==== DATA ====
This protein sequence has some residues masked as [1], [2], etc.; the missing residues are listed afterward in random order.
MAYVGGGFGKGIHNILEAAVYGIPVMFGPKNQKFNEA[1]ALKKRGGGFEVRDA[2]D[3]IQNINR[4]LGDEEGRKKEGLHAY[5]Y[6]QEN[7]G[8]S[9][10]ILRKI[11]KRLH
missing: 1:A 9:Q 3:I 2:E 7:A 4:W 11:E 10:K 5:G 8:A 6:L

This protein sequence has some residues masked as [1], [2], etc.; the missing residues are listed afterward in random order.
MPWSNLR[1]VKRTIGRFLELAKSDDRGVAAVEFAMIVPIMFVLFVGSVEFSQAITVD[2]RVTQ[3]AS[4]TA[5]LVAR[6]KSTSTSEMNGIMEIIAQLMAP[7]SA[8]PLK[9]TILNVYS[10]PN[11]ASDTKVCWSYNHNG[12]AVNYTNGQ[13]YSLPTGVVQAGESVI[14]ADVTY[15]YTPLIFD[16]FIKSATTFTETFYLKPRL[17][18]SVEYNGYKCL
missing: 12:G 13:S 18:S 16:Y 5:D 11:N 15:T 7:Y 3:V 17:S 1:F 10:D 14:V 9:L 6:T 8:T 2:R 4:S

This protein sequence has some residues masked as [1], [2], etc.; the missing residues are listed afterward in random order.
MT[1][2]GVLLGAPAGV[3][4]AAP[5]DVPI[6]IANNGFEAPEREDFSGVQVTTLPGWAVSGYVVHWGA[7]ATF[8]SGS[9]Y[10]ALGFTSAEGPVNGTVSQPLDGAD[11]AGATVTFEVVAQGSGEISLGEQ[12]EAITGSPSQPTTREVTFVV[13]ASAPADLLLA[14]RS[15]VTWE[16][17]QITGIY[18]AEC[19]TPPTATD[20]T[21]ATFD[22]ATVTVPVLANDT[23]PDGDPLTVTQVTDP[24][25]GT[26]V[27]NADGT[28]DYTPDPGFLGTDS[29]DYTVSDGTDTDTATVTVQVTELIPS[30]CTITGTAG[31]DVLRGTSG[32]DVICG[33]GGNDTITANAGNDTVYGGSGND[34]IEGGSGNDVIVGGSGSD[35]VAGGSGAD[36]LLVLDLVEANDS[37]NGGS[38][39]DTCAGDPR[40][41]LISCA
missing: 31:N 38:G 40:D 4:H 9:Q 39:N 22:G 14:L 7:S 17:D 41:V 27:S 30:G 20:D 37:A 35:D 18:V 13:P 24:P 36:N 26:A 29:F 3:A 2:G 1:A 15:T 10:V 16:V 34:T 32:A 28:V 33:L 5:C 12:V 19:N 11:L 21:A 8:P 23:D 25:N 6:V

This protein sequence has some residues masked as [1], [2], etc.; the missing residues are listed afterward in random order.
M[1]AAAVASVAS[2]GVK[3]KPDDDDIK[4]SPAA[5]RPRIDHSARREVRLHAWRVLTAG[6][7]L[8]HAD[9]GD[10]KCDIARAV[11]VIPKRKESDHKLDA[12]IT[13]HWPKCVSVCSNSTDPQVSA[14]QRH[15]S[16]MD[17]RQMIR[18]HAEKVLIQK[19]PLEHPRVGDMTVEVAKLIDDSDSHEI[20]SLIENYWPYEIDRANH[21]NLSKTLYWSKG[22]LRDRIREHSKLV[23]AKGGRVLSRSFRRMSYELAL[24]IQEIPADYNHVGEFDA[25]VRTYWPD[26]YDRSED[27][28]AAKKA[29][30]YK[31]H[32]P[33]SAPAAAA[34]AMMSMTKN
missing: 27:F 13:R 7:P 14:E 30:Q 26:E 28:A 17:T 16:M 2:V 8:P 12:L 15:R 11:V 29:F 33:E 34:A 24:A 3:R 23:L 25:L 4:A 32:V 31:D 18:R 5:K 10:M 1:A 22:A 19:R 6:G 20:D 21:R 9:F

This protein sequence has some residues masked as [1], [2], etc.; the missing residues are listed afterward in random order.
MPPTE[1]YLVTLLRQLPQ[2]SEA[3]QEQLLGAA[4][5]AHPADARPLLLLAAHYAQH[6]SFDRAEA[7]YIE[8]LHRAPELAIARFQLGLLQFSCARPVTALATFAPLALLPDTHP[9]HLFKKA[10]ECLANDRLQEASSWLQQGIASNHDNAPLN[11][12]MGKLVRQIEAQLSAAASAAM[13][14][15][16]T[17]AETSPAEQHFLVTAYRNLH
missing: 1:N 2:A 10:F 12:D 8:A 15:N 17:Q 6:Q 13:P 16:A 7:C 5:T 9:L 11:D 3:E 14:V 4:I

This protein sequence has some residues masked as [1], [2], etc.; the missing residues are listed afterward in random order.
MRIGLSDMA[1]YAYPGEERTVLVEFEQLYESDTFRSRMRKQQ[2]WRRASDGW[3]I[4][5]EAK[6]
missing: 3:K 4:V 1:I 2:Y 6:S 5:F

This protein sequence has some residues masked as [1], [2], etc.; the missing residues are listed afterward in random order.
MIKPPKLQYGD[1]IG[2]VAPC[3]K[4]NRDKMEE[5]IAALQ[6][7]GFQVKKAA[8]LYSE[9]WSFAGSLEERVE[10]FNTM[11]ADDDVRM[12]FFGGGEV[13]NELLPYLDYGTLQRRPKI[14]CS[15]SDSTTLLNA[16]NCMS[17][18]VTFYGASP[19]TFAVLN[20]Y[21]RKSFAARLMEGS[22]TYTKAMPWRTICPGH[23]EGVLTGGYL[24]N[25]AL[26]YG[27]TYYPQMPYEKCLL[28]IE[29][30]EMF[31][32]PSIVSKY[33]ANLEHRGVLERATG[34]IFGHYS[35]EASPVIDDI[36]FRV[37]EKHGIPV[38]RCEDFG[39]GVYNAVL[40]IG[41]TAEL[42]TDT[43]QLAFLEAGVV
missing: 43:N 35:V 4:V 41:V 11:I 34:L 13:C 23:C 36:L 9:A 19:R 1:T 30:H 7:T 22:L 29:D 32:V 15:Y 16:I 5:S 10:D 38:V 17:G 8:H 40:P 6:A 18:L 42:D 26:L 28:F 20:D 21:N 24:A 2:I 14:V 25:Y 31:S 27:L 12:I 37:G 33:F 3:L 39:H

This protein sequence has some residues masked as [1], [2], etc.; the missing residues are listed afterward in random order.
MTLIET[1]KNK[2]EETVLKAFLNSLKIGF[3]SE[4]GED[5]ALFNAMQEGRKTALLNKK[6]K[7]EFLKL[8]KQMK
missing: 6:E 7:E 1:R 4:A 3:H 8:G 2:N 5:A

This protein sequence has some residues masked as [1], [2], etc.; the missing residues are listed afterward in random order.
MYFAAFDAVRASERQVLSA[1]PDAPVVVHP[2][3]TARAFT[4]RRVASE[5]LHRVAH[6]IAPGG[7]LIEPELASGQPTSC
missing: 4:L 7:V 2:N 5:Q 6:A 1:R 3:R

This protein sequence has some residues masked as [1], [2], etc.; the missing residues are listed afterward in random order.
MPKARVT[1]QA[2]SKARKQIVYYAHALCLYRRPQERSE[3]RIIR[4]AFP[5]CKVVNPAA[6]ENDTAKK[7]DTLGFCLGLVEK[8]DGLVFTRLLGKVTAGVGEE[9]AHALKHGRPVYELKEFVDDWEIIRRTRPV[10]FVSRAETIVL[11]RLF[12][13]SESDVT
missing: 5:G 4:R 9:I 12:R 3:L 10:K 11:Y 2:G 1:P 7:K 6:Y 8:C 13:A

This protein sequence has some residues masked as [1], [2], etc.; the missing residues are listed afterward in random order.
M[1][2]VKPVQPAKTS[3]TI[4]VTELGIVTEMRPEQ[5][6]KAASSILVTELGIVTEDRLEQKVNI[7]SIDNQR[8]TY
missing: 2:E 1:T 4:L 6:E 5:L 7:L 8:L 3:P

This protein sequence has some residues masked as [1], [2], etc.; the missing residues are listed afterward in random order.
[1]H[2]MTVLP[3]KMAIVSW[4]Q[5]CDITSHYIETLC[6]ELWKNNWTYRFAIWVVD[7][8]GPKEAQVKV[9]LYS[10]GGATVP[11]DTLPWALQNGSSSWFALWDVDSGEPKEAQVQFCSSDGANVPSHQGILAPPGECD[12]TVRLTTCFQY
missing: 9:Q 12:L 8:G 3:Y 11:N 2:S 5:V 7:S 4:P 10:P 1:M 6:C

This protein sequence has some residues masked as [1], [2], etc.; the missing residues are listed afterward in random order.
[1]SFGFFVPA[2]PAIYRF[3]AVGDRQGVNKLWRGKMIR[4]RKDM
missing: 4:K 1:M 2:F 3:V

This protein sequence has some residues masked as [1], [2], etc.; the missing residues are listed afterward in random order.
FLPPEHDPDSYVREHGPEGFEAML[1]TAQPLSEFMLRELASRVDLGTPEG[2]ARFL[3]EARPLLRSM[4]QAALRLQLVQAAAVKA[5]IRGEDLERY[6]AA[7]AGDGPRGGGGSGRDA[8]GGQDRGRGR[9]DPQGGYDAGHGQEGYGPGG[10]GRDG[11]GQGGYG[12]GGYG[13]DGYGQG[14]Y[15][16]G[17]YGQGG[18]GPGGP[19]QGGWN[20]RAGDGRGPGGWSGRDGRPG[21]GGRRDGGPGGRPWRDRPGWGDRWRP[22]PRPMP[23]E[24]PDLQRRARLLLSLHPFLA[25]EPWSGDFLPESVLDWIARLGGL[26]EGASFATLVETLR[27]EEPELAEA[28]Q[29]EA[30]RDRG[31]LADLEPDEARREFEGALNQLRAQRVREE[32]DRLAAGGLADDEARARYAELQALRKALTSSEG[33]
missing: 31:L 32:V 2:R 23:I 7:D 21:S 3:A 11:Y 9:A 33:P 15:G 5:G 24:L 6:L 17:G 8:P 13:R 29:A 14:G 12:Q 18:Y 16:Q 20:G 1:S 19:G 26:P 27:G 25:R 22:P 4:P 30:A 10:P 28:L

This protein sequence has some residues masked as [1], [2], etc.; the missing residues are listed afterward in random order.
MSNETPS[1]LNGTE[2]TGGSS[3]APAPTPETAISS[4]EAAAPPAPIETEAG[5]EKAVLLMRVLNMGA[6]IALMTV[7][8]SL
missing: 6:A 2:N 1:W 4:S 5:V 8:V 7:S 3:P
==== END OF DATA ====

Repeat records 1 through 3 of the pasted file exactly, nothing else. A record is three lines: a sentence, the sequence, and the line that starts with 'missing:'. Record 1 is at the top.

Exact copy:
This protein sequence has some residues masked as [1], [2], etc.; the missing residues are listed afterward in random order.
MAYVGGGFGKGIHNILEAAVYGIPVMFGPKNQKFNEA[1]ALKKRGGGFEVRDA[2]D[3]IQNINR[4]LGDEEGRKKEGLHAY[5]Y[6]QEN[7]G[8]S[9][10]ILRKI[11]KRLH
missing: 1:A 9:Q 3:I 2:E 7:A 4:W 11:E 10:K 5:G 8:A 6:L

This protein sequence has some residues masked as [1], [2], etc.; the missing residues are listed afterward in random order.
MPWSNLR[1]VKRTIGRFLELAKSDDRGVAAVEFAMIVPIMFVLFVGSVEFSQAITVD[2]RVTQ[3]AS[4]TA[5]LVAR[6]KSTSTSEMNGIMEIIAQLMAP[7]SA[8]PLK[9]TILNVYS[10]PN[11]ASDTKVCWSYNHNG[12]AVNYTNGQ[13]YSLPTGVVQAGESVI[14]ADVTY[15]YTPLIFD[16]FIKSATTFTETFYLKPRL[17][18]SVEYNGYKCL
missing: 12:G 13:S 18:S 16:Y 5:D 11:N 15:T 7:Y 3:V 17:S 1:F 10:D 14:V 9:L 6:T 8:T 2:R 4:S

This protein sequence has some residues masked as [1], [2], etc.; the missing residues are listed afterward in random order.
MT[1][2]GVLLGAPAGV[3][4]AAP[5]DVPI[6]IANNGFEAPEREDFSGVQVTTLPGWAVSGYVVHWGA[7]ATF[8]SGS[9]Y[10]ALGFTSAEGPVNGTVSQPLDGAD[11]AGATVTFEVVAQGSGEISLGEQ[12]EAITGSPSQPTTREVTFVV[13]ASAPADLLLA[14]RS[15]VTWE[16][17]QITGIY[18]AEC[19]TPPTATD[20]T[21]ATFD[22]ATVTVPVLANDT[23]PDGDPLTVTQVTDP[24][25]GT[26]V[27]NADGT[28]DYTPDPGFLGTDS[29]DYTVSDGTDTDTATVTVQVTELIPS[30]CTITGTAG[31]DVLRGTSG[32]DVICG[33]GGNDTITANAGNDTVYGGSGND[34]IEGGSGNDVIVGGSGSD[35]VAGGSGAD[36]LLVLDLVEANDS[37]NGGS[38][39]DTCAGDPR[40][41]LISCA
missing: 31:N 38:G 40:D 4:H 9:Q 39:N 22:G 14:L 7:S 17:D 41:V 27:S 30:G 20:D 37:A 35:D 18:V 13:P 24:P 36:N 26:A 29:F 3:A 2:G 1:A 15:T 10:V 16:V 34:T 32:A 28:V 33:L 5:C 12:V 19:N 11:L 21:A 8:P 23:D 25:N 6:V